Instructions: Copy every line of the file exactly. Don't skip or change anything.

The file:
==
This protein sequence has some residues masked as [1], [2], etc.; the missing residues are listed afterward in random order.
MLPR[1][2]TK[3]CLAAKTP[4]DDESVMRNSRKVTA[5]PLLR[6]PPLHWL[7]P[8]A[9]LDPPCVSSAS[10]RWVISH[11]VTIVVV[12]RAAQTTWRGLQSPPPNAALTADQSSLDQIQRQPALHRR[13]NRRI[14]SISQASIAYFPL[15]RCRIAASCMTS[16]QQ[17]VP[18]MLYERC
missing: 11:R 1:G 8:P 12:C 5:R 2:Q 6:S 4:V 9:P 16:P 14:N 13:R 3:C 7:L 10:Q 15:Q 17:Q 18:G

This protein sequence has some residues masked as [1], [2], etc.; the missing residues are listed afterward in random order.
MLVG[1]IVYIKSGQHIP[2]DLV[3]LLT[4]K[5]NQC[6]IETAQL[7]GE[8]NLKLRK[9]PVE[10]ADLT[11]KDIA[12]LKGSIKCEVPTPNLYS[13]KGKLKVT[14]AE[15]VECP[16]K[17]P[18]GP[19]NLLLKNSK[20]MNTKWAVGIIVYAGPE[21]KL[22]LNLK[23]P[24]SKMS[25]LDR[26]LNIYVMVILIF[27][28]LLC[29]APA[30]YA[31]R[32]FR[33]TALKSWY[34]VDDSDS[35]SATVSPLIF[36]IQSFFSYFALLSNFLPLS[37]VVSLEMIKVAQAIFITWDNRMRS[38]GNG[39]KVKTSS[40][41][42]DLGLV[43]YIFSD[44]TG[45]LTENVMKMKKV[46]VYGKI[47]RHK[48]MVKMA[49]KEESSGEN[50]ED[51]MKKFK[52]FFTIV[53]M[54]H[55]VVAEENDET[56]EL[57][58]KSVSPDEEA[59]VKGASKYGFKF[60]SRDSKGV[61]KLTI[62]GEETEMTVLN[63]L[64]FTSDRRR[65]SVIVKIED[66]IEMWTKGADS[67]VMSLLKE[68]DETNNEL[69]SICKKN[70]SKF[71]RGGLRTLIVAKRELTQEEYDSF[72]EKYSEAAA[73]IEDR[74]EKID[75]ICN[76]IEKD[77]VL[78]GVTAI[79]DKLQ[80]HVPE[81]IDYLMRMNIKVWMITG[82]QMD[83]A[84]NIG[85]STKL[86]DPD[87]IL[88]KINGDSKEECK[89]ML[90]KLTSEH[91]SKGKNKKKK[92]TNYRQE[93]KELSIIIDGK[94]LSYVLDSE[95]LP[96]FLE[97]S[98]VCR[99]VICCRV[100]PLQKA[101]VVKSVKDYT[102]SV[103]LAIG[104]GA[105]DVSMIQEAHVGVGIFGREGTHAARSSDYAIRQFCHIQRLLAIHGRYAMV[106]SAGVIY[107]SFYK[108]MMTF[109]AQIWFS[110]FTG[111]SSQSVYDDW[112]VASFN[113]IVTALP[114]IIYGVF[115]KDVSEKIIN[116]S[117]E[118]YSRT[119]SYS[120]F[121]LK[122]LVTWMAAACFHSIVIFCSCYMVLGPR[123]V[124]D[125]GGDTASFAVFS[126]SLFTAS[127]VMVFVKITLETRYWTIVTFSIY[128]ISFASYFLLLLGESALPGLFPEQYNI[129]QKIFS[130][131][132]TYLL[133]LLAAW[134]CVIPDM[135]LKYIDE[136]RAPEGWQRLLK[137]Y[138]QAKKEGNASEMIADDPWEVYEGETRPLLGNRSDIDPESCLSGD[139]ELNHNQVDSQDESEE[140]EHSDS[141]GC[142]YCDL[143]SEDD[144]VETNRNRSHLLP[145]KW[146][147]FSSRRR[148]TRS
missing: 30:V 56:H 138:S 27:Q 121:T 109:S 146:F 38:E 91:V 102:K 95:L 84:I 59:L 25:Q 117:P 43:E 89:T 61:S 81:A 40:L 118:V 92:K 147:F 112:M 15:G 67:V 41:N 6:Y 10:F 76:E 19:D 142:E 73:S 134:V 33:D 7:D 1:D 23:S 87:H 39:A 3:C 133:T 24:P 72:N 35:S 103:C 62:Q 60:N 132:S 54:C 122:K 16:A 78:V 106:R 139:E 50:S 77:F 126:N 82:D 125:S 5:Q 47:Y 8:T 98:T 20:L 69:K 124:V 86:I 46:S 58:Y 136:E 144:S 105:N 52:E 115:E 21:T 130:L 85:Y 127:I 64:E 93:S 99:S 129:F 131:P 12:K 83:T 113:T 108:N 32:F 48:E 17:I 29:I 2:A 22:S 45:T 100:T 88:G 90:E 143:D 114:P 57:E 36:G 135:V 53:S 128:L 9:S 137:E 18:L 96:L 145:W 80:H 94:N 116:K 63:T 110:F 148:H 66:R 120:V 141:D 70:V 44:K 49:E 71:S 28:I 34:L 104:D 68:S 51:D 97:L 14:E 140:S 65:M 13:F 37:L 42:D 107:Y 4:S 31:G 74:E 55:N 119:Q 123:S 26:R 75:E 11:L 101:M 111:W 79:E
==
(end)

This protein sequence has some residues masked as [1], [2], etc.; the missing residues are listed afterward in random order.
MLPR[1][2]TK[3]CLAAKTP[4]DDESVMRNSRKVTA[5]PLLR[6]PPLHWL[7]P[8]A[9]LDPPCVSSAS[10]RWVISH[11]VTIVVV[12]RAAQTTWRGLQSPPPNAALTADQSSLDQIQRQPALHRR[13]NRRI[14]SISQASIAYFPL[15]RCRIAASCMTS[16]QQ[17]VP[18]MLYERC
missing: 11:R 1:G 8:P 12:C 5:R 2:Q 6:S 4:V 9:P 16:P 14:N 13:R 3:C 7:L 10:Q 15:Q 17:Q 18:G

This protein sequence has some residues masked as [1], [2], etc.; the missing residues are listed afterward in random order.
MLVG[1]IVYIKSGQHIP[2]DLV[3]LLT[4]K[5]NQC[6]IETAQL[7]GE[8]NLKLRK[9]PVE[10]ADLT[11]KDIA[12]LKGSIKCEVPTPNLYS[13]KGKLKVT[14]AE[15]VECP[16]K[17]P[18]GP[19]NLLLKNSK[20]MNTKWAVGIIVYAGPE[21]KL[22]LNLK[23]P[24]SKMS[25]LDR[26]LNIYVMVILIF[27][28]LLC[29]APA[30]YA[31]R[32]FR[33]TALKSWY[34]VDDSDS[35]SATVSPLIF[36]IQSFFSYFALLSNFLPLS[37]VVSLEMIKVAQAIFITWDNRMRS[38]GNG[39]KVKTSS[40][41][42]DLGLV[43]YIFSD[44]TG[45]LTENVMKMKKV[46]VYGKI[47]RHK[48]MVKMA[49]KEESSGEN[50]ED[51]MKKFK[52]FFTIV[53]M[54]H[55]VVAEENDET[56]EL[57][58]KSVSPDEEA[59]VKGASKYGFKF[60]SRDSKGV[61]KLTI[62]GEETEMTVLN[63]L[64]FTSDRRR[65]SVIVKIED[66]IEMWTKGADS[67]VMSLLKE[68]DETNNEL[69]SICKKN[70]SKF[71]RGGLRTLIVAKRELTQEEYDSF[72]EKYSEAAA[73]IEDR[74]EKID[75]ICN[76]IEKD[77]VL[78]GVTAI[79]DKLQ[80]HVPE[81]IDYLMRMNIKVWMITG[82]QMD[83]A[84]NIG[85]STKL[86]DPD[87]IL[88]KINGDSKEECK[89]ML[90]KLTSEH[91]SKGKNKKKK[92]TNYRQE[93]KELSIIIDGK[94]LSYVLDSE[95]LP[96]FLE[97]S[98]VCR[99]VICCRV[100]PLQKA[101]VVKSVKDYT[102]SV[103]LAIG[104]GA[105]DVSMIQEAHVGVGIFGREGTHAARSSDYAIRQFCHIQRLLAIHGRYAMV[106]SAGVIY[107]SFYK[108]MMTF[109]AQIWFS[110]FTG[111]SSQSVYDDW[112]VASFN[113]IVTALP[114]IIYGVF[115]KDVSEKIIN[116]S[117]E[118]YSRT[119]SYS[120]F[121]LK[122]LVTWMAAACFHSIVIFCSCYMVLGPR[123]V[124]D[125]GGDTASFAVFS[126]SLFTAS[127]VMVFVKITLETRYWTIVTFSIY[128]ISFASYFLLLLGESALPGLFPEQYNI[129]QKIFS[130][131][132]TYLL[133]LLAAW[134]CVIPDM[135]LKYIDE[136]RAPEGWQRLLK[137]Y[138]QAKKEGNASEMIADDPWEVYEGETRPLLGNRSDIDPESCLSGD[139]ELNHNQVDSQDESEE[140]EHSDS[141]GC[142]YCDL[143]SEDD[144]VETNRNRSHLLP[145]KW[146][147]FSSRRR[148]TRS
missing: 30:V 56:H 138:S 27:Q 121:T 109:S 146:F 38:E 91:V 102:K 95:L 84:I 59:L 25:Q 117:P 43:E 89:T 61:S 81:A 40:L 118:V 92:K 147:F 112:M 15:G 67:V 41:N 6:Y 10:F 76:E 19:D 142:E 73:S 134:V 33:D 7:D 1:D 23:S 87:H 39:A 3:C 133:T 24:P 72:N 35:S 103:C 62:Q 60:N 132:S 54:C 122:K 16:A 78:V 106:R 139:E 50:S 77:F 126:N 82:D 125:S 5:Q 47:Y 8:T 98:T 20:L 69:K 124:V 86:I 46:S 58:Y 136:E 144:S 105:N 52:E 115:E 21:T 130:L 85:Y 127:I 64:E 93:S 99:S 129:F 131:P 12:K 83:T 113:T 108:N 32:F 48:E 17:I 29:I 2:A 22:S 45:T 100:T 88:G 90:E 143:D 114:P 57:E 36:G 135:V 53:S 128:L 9:S 137:E 18:L 96:L 145:W 80:H 94:N 116:K 63:T 110:F 148:H 66:R 120:V 141:D 70:V 44:K 49:E 71:S 28:I 34:L 104:D 68:S 51:D 97:L 14:E 140:S 65:M 13:F 37:L 42:D 107:Y 4:S 31:G 74:E 55:N 119:Q 123:S 26:R 75:E 11:L 101:M 111:W 79:E